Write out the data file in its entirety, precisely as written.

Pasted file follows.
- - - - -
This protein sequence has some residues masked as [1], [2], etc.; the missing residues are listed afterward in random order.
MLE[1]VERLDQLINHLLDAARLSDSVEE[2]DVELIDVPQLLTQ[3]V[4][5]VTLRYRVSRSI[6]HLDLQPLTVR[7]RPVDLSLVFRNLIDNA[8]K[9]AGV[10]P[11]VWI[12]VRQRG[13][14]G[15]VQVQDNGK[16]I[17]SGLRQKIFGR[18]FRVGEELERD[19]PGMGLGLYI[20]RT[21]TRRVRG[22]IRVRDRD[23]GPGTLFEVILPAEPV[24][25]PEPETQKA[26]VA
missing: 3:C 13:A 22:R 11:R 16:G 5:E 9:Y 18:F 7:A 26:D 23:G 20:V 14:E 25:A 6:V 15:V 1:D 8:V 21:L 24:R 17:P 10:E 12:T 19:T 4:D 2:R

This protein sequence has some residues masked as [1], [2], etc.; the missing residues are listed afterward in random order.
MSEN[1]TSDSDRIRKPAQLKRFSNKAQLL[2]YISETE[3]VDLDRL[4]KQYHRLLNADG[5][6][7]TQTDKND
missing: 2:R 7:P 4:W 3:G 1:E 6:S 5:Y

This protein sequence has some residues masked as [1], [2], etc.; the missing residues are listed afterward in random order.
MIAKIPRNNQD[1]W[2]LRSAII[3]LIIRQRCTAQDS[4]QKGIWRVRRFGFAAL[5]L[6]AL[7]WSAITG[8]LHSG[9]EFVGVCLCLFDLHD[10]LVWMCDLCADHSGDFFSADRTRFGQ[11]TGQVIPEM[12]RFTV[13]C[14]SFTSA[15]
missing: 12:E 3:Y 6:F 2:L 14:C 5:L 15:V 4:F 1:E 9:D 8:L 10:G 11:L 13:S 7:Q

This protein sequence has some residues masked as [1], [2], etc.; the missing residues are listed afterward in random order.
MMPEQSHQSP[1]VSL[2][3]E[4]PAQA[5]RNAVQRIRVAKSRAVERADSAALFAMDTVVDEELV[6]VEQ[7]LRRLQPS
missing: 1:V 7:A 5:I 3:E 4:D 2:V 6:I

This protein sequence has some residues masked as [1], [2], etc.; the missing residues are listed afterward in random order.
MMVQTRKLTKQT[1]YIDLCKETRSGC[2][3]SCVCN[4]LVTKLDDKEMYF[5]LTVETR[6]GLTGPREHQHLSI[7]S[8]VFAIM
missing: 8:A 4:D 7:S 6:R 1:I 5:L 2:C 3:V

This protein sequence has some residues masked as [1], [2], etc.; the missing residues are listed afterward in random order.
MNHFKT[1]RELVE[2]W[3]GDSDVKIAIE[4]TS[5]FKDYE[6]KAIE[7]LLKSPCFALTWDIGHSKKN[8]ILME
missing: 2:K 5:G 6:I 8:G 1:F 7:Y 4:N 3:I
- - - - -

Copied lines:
This protein sequence has some residues masked as [1], [2], etc.; the missing residues are listed afterward in random order.
MLE[1]VERLDQLINHLLDAARLSDSVEE[2]DVELIDVPQLLTQ[3]V[4][5]VTLRYRVSRSI[6]HLDLQPLTVR[7]RPVDLSLVFRNLIDNA[8]K[9]AGV[10]P[11]VWI[12]VRQRG[13][14]G[15]VQVQDNGK[16]I[17]SGLRQKIFGR[18]FRVGEELERD[19]PGMGLGLYI[20]RT[21]TRRVRG[22]IRVRDRD[23]GPGTLFEVILPAEPV[24][25]PEPETQKA[26]VA
missing: 3:C 13:A 22:R 11:R 16:G 5:E 9:Y 18:F 7:A 26:D 23:G 20:V 14:E 25:A 6:V 15:V 1:D 8:V 21:L 24:R 17:P 10:E 12:T 19:T 4:D 2:R

This protein sequence has some residues masked as [1], [2], etc.; the missing residues are listed afterward in random order.
MSEN[1]TSDSDRIRKPAQLKRFSNKAQLL[2]YISETE[3]VDLDRL[4]KQYHRLLNADG[5][6][7]TQTDKND
missing: 2:R 7:P 4:W 3:G 1:E 6:S 5:Y

This protein sequence has some residues masked as [1], [2], etc.; the missing residues are listed afterward in random order.
MIAKIPRNNQD[1]W[2]LRSAII[3]LIIRQRCTAQDS[4]QKGIWRVRRFGFAAL[5]L[6]AL[7]WSAITG[8]LHSG[9]EFVGVCLCLFDLHD[10]LVWMCDLCADHSGDFFSADRTRFGQ[11]TGQVIPEM[12]RFTV[13]C[14]SFTSA[15]
missing: 12:E 3:Y 6:F 2:L 14:C 5:L 15:V 4:F 1:E 9:D 8:L 10:G 11:L 13:S 7:Q

This protein sequence has some residues masked as [1], [2], etc.; the missing residues are listed afterward in random order.
MMPEQSHQSP[1]VSL[2][3]E[4]PAQA[5]RNAVQRIRVAKSRAVERADSAALFAMDTVVDEELV[6]VEQ[7]LRRLQPS
missing: 1:V 7:A 5:I 3:E 4:D 2:V 6:I

This protein sequence has some residues masked as [1], [2], etc.; the missing residues are listed afterward in random order.
MMVQTRKLTKQT[1]YIDLCKETRSGC[2][3]SCVCN[4]LVTKLDDKEMYF[5]LTVETR[6]GLTGPREHQHLSI[7]S[8]VFAIM
missing: 8:A 4:D 7:S 6:R 1:I 5:L 2:C 3:V

This protein sequence has some residues masked as [1], [2], etc.; the missing residues are listed afterward in random order.
MNHFKT[1]RELVE[2]W[3]GDSDVKIAIE[4]TS[5]FKDYE[6]KAIE[7]LLKSPCFALTWDIGHSKKN[8]ILME
missing: 2:K 5:G 6:I 8:G 1:F 7:Y 4:N 3:I